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1031 Like-Kind Exchanges
Section 1031 of the Tax Code permits a seller of property to defer capital-gains taxes from a transaction if the exchange is for property that is of a “like kind.” These transactions must be for productive use in a trade or business or for investment.
For nearly 100years, property owners have used 1031 exchanges to grow their businesses and hire new employees. However, in the 113th Congress, federal politicians in the House and Senate discussed the repeal of Section 1031 as a part of a comprehensive tax reform package.
Since then, AAHOA has fervently advocated to keep this important section in the tax code. By deferring tax payments on property exchanges, hoteliers have more available capital to invest in additional properties. This leads to new employee hires, job protection, business growth, and increased opportunities for local community investment.
The numbers speak for themselves: On average, a replacement property obtained through a 1031 exchange is $305,000-$422,000 more valuable than the original property. Further, repealing this essential tax code would reduce the GDP $61 billion-$131 billion over 10 years and reduce workforce income by approximately $1.4 billion.
Stand with local small businesses and urge your legislators to preserve Section 1031 “Like-Kind” Exchanges today!
Policy One Pager
Hotel Lodging/Occupancy Taxes
Taxes on hotel room nights are almost everywhere in the United States on some level. Many of these taxes are imposed on the local level, but some also exist on a statewide basis and are in combination with local taxes.
Hotels already pay a long list of taxes, as all business do. A non-exhaustive list includes federal, state, and local payroll taxes, Social Security taxes, Medicare/Medicaid taxes, state and local property taxes, corporate or personal income taxes, and sales taxes. Hotel also have been targeted specifically with hotel occupancy taxes.
Ultimately, it’s the hotel customer that pays the tax. Customers have only so much money to spend, and every dollar the government takes is a dollar less that customer can spend at a hotel or other businesses, such as shops, restaurants, entertainment, etc.
For the most part, AAHOA doesn’t want to end hotel occupancy taxes, but we do demand they meet certain criteria:
- They are an ad valorum tax, i.e., a tax that is a percentage of the value of the purchase, like 3%. This is the only fair way to enact hotel occupancy taxes, because hotel prices span a wide range, therefore, different hotels rely on different customer bases.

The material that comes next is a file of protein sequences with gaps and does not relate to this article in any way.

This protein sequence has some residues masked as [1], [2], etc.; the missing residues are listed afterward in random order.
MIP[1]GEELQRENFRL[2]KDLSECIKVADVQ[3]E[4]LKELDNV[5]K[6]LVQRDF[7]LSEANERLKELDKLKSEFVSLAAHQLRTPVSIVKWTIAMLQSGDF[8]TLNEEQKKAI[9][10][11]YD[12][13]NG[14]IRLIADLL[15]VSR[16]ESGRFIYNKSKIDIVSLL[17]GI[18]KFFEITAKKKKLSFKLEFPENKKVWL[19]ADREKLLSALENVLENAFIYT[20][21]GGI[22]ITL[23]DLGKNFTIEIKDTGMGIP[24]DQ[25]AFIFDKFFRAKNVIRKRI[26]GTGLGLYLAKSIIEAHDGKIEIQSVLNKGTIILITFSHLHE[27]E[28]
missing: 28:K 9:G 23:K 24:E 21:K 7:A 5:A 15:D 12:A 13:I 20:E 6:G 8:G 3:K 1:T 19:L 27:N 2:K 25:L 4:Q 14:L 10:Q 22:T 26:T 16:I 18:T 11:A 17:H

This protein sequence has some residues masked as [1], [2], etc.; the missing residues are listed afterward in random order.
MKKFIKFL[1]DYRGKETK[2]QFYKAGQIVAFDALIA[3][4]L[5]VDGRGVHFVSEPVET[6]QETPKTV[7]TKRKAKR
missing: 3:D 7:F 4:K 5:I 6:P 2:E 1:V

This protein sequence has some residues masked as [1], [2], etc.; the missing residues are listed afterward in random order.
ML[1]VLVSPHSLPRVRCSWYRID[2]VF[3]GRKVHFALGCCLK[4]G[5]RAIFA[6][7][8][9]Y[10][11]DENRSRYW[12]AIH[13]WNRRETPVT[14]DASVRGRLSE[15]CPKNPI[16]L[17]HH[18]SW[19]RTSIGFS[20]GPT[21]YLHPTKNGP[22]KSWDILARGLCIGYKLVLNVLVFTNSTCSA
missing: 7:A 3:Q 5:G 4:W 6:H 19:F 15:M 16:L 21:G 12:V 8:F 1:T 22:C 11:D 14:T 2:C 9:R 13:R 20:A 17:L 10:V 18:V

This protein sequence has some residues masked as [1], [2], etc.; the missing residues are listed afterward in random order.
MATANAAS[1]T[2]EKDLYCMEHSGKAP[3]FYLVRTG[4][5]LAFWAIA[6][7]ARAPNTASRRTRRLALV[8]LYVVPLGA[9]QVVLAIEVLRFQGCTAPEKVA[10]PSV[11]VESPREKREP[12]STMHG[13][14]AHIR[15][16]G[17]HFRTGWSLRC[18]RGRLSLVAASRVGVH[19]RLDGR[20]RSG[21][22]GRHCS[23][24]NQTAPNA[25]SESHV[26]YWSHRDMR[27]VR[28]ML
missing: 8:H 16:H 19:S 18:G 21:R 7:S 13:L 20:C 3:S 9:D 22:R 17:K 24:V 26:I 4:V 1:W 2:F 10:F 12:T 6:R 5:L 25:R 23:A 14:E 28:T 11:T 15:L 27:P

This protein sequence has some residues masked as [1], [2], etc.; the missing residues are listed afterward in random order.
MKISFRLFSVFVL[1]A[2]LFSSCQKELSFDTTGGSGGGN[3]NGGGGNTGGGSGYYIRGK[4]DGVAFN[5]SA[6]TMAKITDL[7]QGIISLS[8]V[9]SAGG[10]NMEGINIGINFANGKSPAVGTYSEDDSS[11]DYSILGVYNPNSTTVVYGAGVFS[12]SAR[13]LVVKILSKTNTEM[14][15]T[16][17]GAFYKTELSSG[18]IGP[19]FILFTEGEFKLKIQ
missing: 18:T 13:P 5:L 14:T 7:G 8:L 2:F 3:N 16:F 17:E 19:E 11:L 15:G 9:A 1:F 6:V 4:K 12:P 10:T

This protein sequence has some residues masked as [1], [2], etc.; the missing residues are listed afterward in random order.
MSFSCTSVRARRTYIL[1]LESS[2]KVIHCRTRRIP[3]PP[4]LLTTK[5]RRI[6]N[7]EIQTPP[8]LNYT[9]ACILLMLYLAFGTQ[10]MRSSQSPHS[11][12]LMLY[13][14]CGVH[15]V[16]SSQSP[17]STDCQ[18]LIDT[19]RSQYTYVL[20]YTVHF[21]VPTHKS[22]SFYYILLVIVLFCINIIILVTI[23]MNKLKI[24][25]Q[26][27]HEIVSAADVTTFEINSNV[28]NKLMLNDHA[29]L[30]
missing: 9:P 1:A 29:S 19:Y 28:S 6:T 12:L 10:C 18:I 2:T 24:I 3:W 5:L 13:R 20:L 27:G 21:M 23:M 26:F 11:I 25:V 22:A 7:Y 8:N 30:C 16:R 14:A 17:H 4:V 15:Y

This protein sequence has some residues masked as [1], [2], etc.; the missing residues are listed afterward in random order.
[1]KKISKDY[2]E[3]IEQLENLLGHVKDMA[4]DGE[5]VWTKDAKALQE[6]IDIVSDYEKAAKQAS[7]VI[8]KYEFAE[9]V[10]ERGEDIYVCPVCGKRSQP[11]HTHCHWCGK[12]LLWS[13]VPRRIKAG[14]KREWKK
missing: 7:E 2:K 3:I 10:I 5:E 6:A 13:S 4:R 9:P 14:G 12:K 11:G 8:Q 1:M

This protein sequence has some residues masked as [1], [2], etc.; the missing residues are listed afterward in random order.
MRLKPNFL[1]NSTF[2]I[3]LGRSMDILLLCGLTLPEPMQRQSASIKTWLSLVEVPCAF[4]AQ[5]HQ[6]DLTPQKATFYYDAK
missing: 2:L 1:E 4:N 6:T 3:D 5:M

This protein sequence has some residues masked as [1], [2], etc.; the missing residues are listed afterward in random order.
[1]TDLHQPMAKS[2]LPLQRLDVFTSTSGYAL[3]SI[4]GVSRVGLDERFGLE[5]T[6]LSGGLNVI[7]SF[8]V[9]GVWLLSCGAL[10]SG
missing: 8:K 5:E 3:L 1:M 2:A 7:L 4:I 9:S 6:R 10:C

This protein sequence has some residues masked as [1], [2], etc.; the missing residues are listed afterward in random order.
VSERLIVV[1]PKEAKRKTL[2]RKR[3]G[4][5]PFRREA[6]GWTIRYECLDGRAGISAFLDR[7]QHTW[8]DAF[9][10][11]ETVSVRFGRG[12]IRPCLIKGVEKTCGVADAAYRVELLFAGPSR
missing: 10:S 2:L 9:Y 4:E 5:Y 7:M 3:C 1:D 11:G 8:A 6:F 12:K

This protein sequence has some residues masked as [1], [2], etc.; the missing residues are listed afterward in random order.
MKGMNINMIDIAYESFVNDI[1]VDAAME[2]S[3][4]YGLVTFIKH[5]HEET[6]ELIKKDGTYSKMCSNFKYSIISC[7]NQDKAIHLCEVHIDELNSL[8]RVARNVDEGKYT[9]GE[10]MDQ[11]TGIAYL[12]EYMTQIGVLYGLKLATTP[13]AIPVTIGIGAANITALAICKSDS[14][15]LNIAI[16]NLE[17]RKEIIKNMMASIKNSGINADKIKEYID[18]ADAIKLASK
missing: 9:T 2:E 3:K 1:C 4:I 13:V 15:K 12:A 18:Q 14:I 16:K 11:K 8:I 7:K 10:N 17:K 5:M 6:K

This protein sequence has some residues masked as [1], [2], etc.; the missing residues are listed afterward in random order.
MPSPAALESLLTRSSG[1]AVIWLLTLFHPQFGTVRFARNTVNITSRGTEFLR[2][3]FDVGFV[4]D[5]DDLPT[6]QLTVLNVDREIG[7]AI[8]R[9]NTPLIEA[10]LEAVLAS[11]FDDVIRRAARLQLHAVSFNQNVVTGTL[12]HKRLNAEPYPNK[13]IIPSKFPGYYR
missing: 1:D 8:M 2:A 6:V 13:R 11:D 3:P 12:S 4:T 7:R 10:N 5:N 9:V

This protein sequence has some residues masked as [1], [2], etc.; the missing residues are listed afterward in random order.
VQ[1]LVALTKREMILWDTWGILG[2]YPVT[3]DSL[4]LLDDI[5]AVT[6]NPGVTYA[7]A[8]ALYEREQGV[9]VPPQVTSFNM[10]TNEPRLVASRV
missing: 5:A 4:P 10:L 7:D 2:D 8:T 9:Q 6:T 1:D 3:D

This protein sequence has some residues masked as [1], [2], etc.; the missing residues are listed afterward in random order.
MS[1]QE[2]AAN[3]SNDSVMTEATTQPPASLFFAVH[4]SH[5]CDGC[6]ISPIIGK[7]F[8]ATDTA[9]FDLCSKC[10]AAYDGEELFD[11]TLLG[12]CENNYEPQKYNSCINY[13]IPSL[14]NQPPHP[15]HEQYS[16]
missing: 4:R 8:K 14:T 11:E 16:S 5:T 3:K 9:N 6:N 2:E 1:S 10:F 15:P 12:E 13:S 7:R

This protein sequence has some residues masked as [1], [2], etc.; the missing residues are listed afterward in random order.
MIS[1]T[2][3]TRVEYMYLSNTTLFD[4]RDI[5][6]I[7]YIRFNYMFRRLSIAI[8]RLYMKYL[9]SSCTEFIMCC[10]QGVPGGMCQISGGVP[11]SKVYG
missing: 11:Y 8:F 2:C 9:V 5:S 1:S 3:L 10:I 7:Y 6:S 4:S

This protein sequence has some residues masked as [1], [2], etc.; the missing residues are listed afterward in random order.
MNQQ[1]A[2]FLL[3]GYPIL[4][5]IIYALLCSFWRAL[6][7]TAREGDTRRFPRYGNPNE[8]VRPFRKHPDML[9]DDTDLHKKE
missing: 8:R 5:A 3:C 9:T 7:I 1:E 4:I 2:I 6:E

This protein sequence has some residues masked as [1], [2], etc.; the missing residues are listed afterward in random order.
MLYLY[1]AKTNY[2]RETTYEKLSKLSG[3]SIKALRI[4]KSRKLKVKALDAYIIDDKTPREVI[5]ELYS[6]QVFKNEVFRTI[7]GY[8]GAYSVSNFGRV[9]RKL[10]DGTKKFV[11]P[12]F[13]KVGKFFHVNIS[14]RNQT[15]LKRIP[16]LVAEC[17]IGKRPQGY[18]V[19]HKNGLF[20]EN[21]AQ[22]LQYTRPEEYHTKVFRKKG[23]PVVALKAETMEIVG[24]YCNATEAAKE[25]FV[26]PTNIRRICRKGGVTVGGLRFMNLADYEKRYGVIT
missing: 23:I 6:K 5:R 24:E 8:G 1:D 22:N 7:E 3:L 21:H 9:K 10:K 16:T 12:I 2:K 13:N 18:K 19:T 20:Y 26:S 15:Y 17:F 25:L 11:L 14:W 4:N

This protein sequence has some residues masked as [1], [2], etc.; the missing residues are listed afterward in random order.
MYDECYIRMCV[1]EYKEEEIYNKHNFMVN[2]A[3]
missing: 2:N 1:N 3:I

- They are at a low, reasonable level. The government must take into account what customers are willing to pay. No city, county, or state exists in a vacuum; customers will go elsewhere if hotel occupancy taxes are too high.
- The funds are used to benefit hotels. The best use for hotel occupancy tax dollars is in advertising and marketing to bring in additional customers. This will generate even more in other taxes – sales tax, increased payroll taxes as wages rise in response to demand, increase property taxes as property values increase, etc. – as customers spend more money and businesses thrive.
- They are capped at a maximum level that no local government can go beyond. This way, there’s no competitive disadvantage for certain cities and counties that might want higher taxes. All jurisdictions pay the same rate.
AAHOA supports legislation on the state level that will set a cap for all combined state and local hotel occupancy taxes. This will give existing hotels and prospective hotel developers certainty for future customer demand and taxation. When our business has certainty with taxes, we can plan accordingly, and everyone will prosper as a result.
Short Term Rentals
Hoteliers are no strangers to competition. It is the hallmark of the hospitality industry. Dozens of hotel brands, owned and operated by our members exist to cater to unique market segments. In fact, many hoteliers even compete against their family and friends for business on a daily basis.
Competition thrives on a level playing field, but some commercial landlords are using online short term rental platforms, like Airbnb, to rent out multiple residential properties year-round, just like a hotel. Doing so allows them to avoid paying the required taxes.
AAHOA supports the rights of property owners to occasionally rent their homes to earn extra income. However, according to a report released by CBRE Hotels’ Americas Research, the real face of short-term rentals are not occasional renters, but unregulated, commercial operators running full time, multi-unit lodging businesses.
Commercial operators using these platforms gain an unfair competitive advantage because they are not required to pay the same taxes as lodging businesses.
To provide a level playing field for all lodging businesses, short-term rentals should be subject to the same taxes that hoteliers have been paying by the millions to support tourism promotion, convention centers, sports facilities, state and local budgets and much more.
Here is how you can take action in your community.